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Today's Family Magazine

Preparing your young teen for college... and beyond

By Rebecca Hastings

My son looked at me with dread in his eyes. He needed to find out about driver’s education classes, and there was minimal information on the website. I smiled and told him he needed to call them.  As he held the phone in his hand, he wasn’t sure what to do, what to say, or what to ask.  He didn’t want to make the call, but I knew he needed to.

As kids approach adulthood, there are things you can do to help them feel prepared and confident.  From simple things like making a phone call to more complex skills like financial planning, you can help your child feel ready for college and more.

Here are 10 helpful things to teach your child:


Cook simple meals: Yes, they will probably have a meal plan if they go away to college.  But knowing how to make a few meals will help them far beyond their college years.  Spend time including them in food preparation.  Teach them how to follow a recipe, measure, and prep ingredients.

Transfer healthcare: While you have been responsible for every aspect of their healthcare, they need to learn how to navigate their health.  Let them make appointments, handle check-in, and share insurance information.  Give them a chance to answer questions at doctor’s appointments before you give any input and be sure to give them one on one time with the doctor.  Letting go of the control in this area can feel hard, but they must learn how to do this.  The more you equip them to handle these things the easier it will be when they get sick and are away from home.

Run errands: Things that seem simple to us can be challenging for teens because they haven’t done them before.  Give them a chance to run errands like going to the grocery store or pumping gas so they learn how to do these things on their own.  Even having them take the car in for an oil change or bring the dog to the groomer so they learn how to interact with service providers independently is helpful to prepare them for college and adulthood.

Self-care: This isn’t about relaxing or taking time for yourself, although that is a helpful thing to model and teach.  This is about teaching your child how to take care of things like hygiene, laundry, making a bed, wiping down counters, cleaning out the fridge, getting rest and exercise, and even managing time.  While it is nice to do these things for them sometimes, make that the exception.  In life, it is not typical for someone else to handle these things.  Teach them how to do it now and they will be much better off down the road.


Open a bank account: Help your child open their bank account.  If they are under eighteen, you will need to be on the account with them but many banks offer student accounts that can be opened as young as fifteen and used until their early to mid-twenties.  Be sure to get an account with a debit card and teach them how it works as well as how to monitor their spending.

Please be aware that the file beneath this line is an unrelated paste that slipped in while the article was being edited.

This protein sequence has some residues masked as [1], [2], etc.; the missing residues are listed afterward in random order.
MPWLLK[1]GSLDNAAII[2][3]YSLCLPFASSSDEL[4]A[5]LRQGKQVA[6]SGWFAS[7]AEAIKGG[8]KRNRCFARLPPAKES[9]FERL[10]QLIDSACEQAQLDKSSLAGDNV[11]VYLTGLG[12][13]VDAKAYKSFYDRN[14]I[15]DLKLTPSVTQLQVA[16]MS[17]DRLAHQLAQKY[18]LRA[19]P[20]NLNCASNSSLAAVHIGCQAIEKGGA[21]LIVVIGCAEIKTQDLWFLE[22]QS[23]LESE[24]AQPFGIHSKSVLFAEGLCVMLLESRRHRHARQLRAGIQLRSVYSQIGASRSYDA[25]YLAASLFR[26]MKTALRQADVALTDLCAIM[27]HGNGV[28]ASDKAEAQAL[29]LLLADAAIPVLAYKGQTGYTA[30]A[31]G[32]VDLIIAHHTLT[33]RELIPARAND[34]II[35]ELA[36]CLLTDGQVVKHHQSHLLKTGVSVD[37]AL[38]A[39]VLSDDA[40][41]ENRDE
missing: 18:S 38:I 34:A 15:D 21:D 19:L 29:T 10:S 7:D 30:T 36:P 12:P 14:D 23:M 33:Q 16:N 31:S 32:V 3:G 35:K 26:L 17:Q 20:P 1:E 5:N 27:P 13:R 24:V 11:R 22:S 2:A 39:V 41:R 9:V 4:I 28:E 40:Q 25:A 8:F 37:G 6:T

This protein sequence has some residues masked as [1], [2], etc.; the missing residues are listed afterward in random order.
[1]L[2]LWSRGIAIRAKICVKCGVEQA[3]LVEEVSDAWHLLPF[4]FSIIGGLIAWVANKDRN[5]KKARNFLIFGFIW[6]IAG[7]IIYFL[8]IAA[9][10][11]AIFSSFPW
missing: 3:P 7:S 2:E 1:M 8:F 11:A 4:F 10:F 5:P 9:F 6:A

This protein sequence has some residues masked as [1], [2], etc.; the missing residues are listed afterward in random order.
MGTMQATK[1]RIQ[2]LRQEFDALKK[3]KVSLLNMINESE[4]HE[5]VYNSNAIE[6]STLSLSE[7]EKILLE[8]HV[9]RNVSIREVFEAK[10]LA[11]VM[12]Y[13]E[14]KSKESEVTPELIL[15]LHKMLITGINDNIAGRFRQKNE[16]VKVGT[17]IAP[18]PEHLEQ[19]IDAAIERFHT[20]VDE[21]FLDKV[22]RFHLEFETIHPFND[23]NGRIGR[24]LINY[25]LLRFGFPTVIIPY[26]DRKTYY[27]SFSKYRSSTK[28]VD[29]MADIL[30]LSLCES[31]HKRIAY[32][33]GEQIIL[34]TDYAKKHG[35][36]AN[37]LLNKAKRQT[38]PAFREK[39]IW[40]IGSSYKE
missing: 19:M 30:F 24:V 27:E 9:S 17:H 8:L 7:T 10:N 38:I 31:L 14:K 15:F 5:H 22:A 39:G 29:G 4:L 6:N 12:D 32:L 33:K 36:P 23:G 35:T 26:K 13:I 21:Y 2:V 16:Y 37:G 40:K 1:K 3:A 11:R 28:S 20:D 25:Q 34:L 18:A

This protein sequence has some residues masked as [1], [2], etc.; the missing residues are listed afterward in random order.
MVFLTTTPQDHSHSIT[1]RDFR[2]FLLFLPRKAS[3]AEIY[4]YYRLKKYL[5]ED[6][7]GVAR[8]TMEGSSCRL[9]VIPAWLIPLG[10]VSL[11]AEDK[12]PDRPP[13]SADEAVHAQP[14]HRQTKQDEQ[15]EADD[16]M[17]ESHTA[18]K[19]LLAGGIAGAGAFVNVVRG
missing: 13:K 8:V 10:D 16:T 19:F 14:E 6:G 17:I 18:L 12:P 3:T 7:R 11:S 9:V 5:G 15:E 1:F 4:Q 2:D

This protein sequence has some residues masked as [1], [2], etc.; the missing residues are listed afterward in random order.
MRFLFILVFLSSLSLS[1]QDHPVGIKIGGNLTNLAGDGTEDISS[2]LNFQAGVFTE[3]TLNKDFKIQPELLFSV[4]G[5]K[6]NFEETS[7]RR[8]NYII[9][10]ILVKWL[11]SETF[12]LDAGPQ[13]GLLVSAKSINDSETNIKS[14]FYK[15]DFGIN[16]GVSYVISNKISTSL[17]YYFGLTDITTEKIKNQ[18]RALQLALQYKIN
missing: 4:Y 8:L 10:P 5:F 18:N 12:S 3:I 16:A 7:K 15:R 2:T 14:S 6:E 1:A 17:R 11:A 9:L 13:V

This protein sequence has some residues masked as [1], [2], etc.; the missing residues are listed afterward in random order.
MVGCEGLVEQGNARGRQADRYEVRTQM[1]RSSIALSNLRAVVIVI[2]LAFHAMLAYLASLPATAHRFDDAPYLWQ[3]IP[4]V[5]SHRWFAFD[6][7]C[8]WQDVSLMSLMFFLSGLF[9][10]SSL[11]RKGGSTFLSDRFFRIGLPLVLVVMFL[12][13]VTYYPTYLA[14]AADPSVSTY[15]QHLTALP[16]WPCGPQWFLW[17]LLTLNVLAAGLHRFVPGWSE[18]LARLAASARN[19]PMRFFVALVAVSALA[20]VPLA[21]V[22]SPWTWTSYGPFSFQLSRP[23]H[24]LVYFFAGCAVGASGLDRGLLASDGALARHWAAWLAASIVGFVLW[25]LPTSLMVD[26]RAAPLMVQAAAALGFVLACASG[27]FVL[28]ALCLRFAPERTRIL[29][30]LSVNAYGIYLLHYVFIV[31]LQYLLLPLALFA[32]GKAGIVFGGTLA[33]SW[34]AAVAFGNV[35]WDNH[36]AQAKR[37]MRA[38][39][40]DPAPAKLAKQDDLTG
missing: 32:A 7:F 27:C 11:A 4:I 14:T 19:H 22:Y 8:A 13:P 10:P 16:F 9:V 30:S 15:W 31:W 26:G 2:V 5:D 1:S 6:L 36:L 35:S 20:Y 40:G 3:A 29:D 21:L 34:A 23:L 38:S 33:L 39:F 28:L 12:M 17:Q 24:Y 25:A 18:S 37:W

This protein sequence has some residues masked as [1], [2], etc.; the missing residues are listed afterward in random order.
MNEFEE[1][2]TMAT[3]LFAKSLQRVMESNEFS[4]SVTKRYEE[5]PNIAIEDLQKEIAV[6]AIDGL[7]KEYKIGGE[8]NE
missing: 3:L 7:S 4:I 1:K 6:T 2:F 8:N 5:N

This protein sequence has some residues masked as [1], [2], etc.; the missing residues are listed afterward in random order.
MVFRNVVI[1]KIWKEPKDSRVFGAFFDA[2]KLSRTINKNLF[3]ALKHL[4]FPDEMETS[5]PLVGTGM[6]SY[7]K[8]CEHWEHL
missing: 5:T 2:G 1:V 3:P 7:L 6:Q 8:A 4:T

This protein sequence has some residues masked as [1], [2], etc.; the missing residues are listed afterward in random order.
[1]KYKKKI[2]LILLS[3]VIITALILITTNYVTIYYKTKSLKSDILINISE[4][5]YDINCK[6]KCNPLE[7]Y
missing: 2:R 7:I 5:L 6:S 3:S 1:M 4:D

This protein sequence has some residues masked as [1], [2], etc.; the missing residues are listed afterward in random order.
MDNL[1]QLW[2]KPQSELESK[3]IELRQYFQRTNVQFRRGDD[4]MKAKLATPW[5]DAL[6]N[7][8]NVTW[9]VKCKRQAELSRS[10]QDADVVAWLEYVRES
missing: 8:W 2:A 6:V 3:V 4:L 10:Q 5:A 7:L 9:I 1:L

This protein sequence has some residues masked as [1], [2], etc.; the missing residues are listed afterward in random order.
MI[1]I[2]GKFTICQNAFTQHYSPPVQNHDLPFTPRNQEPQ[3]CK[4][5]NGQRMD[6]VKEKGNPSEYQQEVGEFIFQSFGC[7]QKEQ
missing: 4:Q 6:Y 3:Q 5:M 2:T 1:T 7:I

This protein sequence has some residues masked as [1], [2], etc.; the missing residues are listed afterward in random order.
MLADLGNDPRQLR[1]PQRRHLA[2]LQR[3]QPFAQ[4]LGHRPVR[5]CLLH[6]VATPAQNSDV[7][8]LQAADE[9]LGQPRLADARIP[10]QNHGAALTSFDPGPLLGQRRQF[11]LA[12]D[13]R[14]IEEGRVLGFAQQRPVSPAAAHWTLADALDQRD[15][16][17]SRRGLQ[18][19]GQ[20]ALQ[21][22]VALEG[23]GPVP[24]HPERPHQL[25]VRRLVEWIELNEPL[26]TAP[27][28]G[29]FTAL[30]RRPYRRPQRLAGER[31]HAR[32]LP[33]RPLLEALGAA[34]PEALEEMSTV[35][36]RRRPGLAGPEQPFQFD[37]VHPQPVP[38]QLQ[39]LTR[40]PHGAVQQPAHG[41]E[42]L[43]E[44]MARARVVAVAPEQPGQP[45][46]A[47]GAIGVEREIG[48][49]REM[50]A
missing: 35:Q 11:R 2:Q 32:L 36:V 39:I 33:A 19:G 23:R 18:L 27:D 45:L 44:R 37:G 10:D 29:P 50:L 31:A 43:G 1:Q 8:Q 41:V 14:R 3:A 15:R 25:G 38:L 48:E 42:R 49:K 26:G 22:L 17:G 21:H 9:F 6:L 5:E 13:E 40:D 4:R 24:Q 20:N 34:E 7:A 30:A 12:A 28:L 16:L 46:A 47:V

Pay bills: Kids need to learn how to pay bills on time. Even if they don’t have any official bills, you can start teaching them to contribute to their expenses such as cell phone or car insurance bills on a certain day each month.

Plan spending and saving: Have regular conversations about how to plan their spending. Budgeting can sound too intense for many teens, so asking questions to get them thinking about upcoming expenses or savings.  For example, “I saw that the fair is coming.  How much do you plan on spending when you go with your friends?” or “I know you’re hoping to get a computer before college starts. How much do you need to save each month to make that happen?” will help your child think ahead about how to best use their money.


Talk about plans: Have regular conversations about what options are available to your child.  If they are going to college, make them part of the process and help them understand the financing.  Whether you are paying for school, they are paying for school or they are utilizing aid, clear communication is essential so they know what they are responsible for now and in the future.

Prepare documents: College requires a lot of documents.  From resumes to applications, essays to scheduling, there are a lot of things to fill out.  Let your child fill them out.  Yes, you can answer questions.  But help them take responsibility for their learning by handling this process.  There can be a lot of questions and discussions that need to happen for them to do this.  Consider setting aside a weekly time to answer any questions they may have so you both have the time and attention you need for the tasks to be done.

Pay attention to deadlines: The college application process is full of deadlines.  Taking tests, sending transcripts, completing admissions and financial applications, and sending deposits all have very specific deadlines.  Discuss these with your child and expect them to meet these deadlines.  It is helpful to talk about upcoming deadlines together and even ask them to plan time to complete the tasks.  Visual and digital reminders will help them stay on track so they meet any upcoming deadlines.

If you give them the opportunity to do these things now when you are available to help if needed, they will feel ready and better equipped to do these things on their own.